© Omar Sobhani/ReutersPolice investigators inspect the site of a suicide attack at the British Council in Kabul.
At least eight Afghan police and one foreigner are believed to have been killed after the Taliban marked the anniversary of Afghanistan's independence from Britain with an elaborate, multi-phased attack on the British Council building in Kabul.

The assault on the compound in the west of the city began when a suicide car bomber detonated a vehicle at the front gate of the compound.

Witnesses in nearby shops said several heavily armed insurgents then rushed out of a side street shouting, firing in the air and racing towards to the open gate. Afghan officials believed the number of attackers was between two and four.

All British nationals affected by the attack on the British Council in Kabul are now safe, said the Foreign Office minister Alistair Burt.

Jumadin, a worker at a nearby petrol station, said the force of the initial blast was enough to throw him across the ground. "I thought I was going to die," he said.

"When the policemen rushed to the area from the police district at least three were shot dead near the building."

At midday the relatively upscale Kabul neighbourhood resembled a war zone.

Six hours after the beginning of the attack, fighting continued between the attackers and security forces, including British troops. Loud explosions and long bursts of gunfire could be heard from within the building, circling helicopters released counter-missile flares and a medical evacuation helicopter briefly landed and then departed again just 50m from the site.

After an initial period when the fighting appeared to have ended, a volley of machine-gun fire sent British soldiers ducking behind their armoured vehicles.

Afghan officials said at least one attacker was still at large in the compound.

With the injured rushed to a variety of different hospitals and the building still not cleared, estimates of the number killed and wounded varied wildly. The interior minister said it thought 12 people had been injured and eight killed, all of whom were either police or private security guards.

The heavily fortified compound is usually protected by a mixed force of Afghan and Nepali guards.

"It is a sad fact that once again an attack aimed at the international community has killed Afghans," Burt said.

"This attack, against people working to help build a better future for Afghanistan, will not lessen the UK's resolve to support the Afghan people."

British soldiers rushed to the UK government's cultural and educational mission in the country, joining Afghan police, soldiers and the New Zealand SAS.

The area hosts not only the British Council, but also two of the country's top politicians - the leader of the opposition and one of Hamid Karzai's vice-presidents.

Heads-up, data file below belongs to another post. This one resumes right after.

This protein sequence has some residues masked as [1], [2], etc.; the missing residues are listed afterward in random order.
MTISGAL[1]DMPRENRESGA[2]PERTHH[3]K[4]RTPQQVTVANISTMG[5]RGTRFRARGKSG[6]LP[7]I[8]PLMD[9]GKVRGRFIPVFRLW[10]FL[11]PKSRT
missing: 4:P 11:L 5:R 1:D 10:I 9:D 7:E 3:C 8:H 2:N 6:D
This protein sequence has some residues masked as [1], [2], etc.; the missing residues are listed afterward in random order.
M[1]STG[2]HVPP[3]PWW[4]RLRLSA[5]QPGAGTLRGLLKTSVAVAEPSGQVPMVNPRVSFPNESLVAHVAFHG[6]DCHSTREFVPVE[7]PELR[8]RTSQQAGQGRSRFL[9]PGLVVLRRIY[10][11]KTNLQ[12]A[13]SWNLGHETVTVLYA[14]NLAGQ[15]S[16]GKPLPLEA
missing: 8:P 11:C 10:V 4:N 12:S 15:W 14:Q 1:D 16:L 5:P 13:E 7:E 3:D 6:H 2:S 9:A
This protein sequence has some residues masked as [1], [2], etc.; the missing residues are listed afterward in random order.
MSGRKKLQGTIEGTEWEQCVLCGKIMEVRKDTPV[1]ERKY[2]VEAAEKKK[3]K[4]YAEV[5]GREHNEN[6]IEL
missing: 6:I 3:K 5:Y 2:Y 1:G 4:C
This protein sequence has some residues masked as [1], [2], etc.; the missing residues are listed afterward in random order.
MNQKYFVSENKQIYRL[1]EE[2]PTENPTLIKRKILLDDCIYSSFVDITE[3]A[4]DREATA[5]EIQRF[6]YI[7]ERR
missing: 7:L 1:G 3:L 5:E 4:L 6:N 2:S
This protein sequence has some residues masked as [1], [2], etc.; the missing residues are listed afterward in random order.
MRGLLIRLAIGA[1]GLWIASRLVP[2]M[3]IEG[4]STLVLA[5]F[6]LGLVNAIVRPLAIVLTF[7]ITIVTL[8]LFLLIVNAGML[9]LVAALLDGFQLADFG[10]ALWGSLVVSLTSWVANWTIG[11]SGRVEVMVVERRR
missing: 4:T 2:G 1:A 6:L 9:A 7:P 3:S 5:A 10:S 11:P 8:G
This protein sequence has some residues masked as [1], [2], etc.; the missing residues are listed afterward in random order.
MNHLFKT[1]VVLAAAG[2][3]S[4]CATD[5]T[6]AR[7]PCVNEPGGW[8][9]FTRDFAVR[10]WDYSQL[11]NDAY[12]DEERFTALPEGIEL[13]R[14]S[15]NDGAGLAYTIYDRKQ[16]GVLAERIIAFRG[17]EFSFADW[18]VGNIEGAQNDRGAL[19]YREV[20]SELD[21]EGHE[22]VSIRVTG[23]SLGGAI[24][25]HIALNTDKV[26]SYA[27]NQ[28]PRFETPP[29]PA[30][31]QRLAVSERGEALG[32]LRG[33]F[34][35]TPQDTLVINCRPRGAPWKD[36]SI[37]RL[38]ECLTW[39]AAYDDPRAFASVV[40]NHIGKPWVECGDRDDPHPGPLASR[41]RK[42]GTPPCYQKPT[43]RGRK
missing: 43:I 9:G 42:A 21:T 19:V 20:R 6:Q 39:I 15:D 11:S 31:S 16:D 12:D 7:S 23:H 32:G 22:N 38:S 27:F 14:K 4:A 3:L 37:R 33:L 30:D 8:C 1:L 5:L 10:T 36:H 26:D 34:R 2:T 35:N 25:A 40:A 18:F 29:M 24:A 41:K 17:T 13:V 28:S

Despite the assistance of the Afghan and international forces an insurgent was still at large in the compound more than six hours after the attack.

Zabiullah Mujahid, a Taliban spokesman reached by phone, said the target was both the British Council and a guesthouse that he claimed, it would appear incorrectly, was located in the same compound.

"We attacked the buildings because we want to remind the British that we won our independence from them before and we will do it again," he said.

Although Afghanistan was not a formal colony of Britain at the time, the country celebrates the end of the Third Anglo-Afghan war in 1919, a small-scale affair compared with the preceding conflicts, when the country won the right to pursue a foreign policy independent of the British Raj.

The Afghan government, which has in the past tried to restrict the live coverage of terrorist attacks, appeared to put restraints on at least one television channel called Afghan News, which abruptly dropped its reporting to switch to patriotic songs.

Journalists were also ordered to stop taking photos when what appeared to be a seriously wounded New Zealand special forces soldier was stretchered out of the building and loaded on to the medevac helicopter.

New Zealand's SAS, which runs a quick reaction force for Kabul, also suffered casualties during June's siege of the Intercontinental Hotel. One soldier suffered a chest would while the other broke his jaw in the fighting.

New Zealand special forces also insisted photographers stop taking photos. They said it was to protect the identities of the wounded being removed from the building, although special forces also try to avoid being photographed.

Even as fighting continued President Karzai, senior officials and some diplomats marked the anniversary with a small ceremony inside the walls of his massively fortified palace compound on the other side of Kabul.